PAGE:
Back in the late 90’s, Chuck was the first person in the wine industry to recognize the significance of the cataclysmic lava flows and floods that scoured Eastern Washington ages ago, and Reininger was the first winery to use only Walla Walla fruit. We find this land fascinating—we think you’ll feel the same.
A flood of riches
Over 12,000 years ago, the world’s largest and most spectacular glacial outbursts washed over the Walla Walla Valley, then receded to leave behind the most valuable gems for viticulture: fine-grained glacial sediment and volcanic deposit.
These “gems” enriched and empowered the remaining soil to become the fuel that fortifies every branch and berry in this region.
Warm Days, Cool nights
The summer sun shines here for 2 hours longer than California wine regions and does so for 300 days a year. Walla Walla grapes love to bask, allowing time to fully ripen and ‘hang out’ for maximum flavor and complexity.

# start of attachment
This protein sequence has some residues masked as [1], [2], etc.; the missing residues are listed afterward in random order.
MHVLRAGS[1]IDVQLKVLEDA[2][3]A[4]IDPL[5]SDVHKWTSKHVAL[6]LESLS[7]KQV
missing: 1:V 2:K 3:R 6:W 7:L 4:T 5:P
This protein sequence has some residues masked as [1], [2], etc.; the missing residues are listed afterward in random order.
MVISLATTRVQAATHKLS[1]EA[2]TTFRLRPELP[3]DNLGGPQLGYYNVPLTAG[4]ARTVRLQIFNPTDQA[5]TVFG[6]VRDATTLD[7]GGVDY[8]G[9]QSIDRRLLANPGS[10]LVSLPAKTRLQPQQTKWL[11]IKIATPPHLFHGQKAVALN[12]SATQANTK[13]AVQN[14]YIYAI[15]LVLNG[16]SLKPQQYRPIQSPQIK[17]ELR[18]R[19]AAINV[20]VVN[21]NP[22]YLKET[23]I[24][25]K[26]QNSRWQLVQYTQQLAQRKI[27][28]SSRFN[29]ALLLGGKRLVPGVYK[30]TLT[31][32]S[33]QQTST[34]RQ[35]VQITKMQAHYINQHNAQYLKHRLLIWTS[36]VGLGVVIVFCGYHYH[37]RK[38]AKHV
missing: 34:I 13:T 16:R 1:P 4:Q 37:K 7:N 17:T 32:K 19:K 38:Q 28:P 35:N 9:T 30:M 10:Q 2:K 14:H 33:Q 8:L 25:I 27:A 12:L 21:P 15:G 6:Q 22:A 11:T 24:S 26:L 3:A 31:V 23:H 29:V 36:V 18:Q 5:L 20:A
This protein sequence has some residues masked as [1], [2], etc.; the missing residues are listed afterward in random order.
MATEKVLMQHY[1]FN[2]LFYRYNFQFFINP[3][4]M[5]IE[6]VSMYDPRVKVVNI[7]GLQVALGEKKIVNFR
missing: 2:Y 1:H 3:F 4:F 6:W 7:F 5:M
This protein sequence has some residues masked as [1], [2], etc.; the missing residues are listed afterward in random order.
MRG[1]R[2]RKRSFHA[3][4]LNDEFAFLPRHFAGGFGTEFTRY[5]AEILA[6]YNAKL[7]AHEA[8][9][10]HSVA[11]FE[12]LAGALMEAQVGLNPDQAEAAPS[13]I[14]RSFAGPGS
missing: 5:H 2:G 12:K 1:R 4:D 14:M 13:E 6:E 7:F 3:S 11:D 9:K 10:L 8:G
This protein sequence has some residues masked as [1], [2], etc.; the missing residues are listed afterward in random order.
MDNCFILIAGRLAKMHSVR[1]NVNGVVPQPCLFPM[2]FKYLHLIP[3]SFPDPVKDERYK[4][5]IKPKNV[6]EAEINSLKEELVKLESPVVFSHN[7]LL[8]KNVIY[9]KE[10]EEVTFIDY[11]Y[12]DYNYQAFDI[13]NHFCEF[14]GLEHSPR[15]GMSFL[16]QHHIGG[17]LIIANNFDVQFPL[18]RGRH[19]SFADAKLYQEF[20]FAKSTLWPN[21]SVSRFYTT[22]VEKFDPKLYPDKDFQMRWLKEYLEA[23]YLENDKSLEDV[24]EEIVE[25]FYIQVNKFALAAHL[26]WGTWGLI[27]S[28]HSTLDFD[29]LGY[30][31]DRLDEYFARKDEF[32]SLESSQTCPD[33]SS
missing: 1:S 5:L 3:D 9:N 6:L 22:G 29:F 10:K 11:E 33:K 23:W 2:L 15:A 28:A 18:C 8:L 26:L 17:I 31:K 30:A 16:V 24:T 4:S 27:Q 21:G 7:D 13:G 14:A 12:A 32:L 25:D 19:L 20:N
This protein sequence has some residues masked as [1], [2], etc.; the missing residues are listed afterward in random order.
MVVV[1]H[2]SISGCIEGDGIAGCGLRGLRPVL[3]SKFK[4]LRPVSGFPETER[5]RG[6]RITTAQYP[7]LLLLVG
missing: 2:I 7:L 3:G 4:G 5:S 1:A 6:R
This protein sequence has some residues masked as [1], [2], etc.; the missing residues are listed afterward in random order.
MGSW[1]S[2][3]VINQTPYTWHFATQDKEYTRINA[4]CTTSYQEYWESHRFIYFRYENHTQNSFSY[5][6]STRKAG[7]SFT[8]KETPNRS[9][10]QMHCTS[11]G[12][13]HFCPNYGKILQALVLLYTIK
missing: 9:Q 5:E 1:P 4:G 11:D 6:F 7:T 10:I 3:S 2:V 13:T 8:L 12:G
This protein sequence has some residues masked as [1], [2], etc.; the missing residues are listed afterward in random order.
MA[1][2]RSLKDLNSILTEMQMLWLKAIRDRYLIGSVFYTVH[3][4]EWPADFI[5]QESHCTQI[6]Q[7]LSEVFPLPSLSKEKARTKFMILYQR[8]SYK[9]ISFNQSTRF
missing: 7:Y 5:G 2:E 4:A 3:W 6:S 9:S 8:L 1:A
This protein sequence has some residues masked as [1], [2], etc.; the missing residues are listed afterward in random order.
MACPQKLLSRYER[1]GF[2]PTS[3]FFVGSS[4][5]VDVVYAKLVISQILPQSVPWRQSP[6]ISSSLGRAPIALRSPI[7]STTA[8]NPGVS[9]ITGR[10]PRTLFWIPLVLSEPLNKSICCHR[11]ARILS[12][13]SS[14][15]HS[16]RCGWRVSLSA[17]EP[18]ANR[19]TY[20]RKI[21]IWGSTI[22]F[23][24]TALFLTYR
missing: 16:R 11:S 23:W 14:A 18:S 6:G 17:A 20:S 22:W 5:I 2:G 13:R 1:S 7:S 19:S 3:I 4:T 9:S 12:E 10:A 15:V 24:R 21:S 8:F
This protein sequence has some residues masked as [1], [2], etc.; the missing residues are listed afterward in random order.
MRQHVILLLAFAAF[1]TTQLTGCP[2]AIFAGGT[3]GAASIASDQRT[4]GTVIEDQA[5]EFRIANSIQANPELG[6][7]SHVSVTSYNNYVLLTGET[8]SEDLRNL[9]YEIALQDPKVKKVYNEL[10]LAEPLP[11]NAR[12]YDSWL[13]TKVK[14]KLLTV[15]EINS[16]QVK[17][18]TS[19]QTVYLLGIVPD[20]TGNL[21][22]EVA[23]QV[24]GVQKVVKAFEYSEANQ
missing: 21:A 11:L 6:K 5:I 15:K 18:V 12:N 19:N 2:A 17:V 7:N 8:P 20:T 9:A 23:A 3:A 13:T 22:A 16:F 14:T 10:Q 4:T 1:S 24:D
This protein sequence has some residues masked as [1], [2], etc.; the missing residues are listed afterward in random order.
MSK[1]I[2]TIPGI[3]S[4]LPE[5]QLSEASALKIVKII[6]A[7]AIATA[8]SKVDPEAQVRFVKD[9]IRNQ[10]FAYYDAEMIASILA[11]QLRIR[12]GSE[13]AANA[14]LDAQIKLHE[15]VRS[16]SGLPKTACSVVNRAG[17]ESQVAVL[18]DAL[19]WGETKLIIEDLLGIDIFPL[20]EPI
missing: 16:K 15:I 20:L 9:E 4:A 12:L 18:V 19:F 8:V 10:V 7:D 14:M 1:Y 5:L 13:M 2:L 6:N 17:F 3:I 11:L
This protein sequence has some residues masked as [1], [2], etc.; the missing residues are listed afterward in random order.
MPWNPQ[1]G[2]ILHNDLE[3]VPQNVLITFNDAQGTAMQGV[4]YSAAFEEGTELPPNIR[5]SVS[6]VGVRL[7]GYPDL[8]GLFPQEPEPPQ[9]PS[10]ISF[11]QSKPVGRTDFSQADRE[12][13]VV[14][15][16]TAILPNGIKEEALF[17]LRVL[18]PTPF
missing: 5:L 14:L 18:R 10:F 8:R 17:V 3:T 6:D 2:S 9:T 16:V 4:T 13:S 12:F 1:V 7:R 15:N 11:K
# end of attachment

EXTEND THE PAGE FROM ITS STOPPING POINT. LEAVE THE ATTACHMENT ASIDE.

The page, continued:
Meanwhile, the cooler nights give way to higher natural acidity, adding even more facets to the personality of the fruit. The latitude here parallels that of Bordeaux, but the longer growing season, aridity, and temperature differential lends as much variation to the vineyards as does the entirety of France.
Terroir that transcends
Capturing and enhancing the essence of each vintage by exposing its physical terroir—vine, subsoil, siting, drainage, microclimate—is the goal of many winemakers.
However, the nonphysical elements of the vineyard habitat are just as crucial for a true reflection of place. For Reininger, that means the culture of Walla Walla. The community of grape growers share knowledge, stories, and glasses of their finest while overlooking valley sunsets. Walla Walla remains a perpetually evolving renaissance of wisdom and sharing, the wine remains an art, and the winemakers remain the artisans. Some things never change.
OUR SELECT VINEYARDS
Creating Well-Balanced Wines
Reininger Winery sources fruit from a number of outstanding Walla Walla vineyards, including Pepper Bridge, Seven Hills, Birch Creek and XL Vineyards. Each vineyard produces fruit with a slightly different character, allowing Chuck to blend fruit to achieve the complexity and nuances he seeks in his wines. For more detailed information on individual vineyards below.